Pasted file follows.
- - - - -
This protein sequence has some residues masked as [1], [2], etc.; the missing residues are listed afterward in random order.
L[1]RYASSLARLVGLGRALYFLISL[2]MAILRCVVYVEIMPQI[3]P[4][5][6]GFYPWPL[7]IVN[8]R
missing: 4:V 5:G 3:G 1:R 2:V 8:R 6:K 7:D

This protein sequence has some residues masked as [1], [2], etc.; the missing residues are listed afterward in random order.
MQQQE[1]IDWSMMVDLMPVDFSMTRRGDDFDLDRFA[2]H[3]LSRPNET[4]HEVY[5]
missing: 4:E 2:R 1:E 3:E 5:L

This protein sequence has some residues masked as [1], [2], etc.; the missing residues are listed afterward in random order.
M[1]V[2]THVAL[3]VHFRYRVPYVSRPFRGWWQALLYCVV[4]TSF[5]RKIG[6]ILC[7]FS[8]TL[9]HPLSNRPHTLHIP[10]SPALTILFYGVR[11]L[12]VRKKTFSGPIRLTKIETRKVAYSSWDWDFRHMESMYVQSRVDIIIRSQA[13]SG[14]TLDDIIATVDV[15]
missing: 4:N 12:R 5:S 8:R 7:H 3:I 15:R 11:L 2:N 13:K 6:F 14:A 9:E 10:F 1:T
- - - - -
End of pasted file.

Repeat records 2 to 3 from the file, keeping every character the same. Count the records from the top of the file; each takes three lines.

This protein sequence has some residues masked as [1], [2], etc.; the missing residues are listed afterward in random order.
MQQQE[1]IDWSMMVDLMPVDFSMTRRGDDFDLDRFA[2]H[3]LSRPNET[4]HEVY[5]
missing: 4:E 2:R 1:E 3:E 5:L

This protein sequence has some residues masked as [1], [2], etc.; the missing residues are listed afterward in random order.
M[1]V[2]THVAL[3]VHFRYRVPYVSRPFRGWWQALLYCVV[4]TSF[5]RKIG[6]ILC[7]FS[8]TL[9]HPLSNRPHTLHIP[10]SPALTILFYGVR[11]L[12]VRKKTFSGPIRLTKIETRKVAYSSWDWDFRHMESMYVQSRVDIIIRSQA[13]SG[14]TLDDIIATVDV[15]
missing: 4:N 12:R 5:S 8:R 7:H 3:I 15:R 11:L 2:N 13:K 6:F 14:A 9:E 10:F 1:T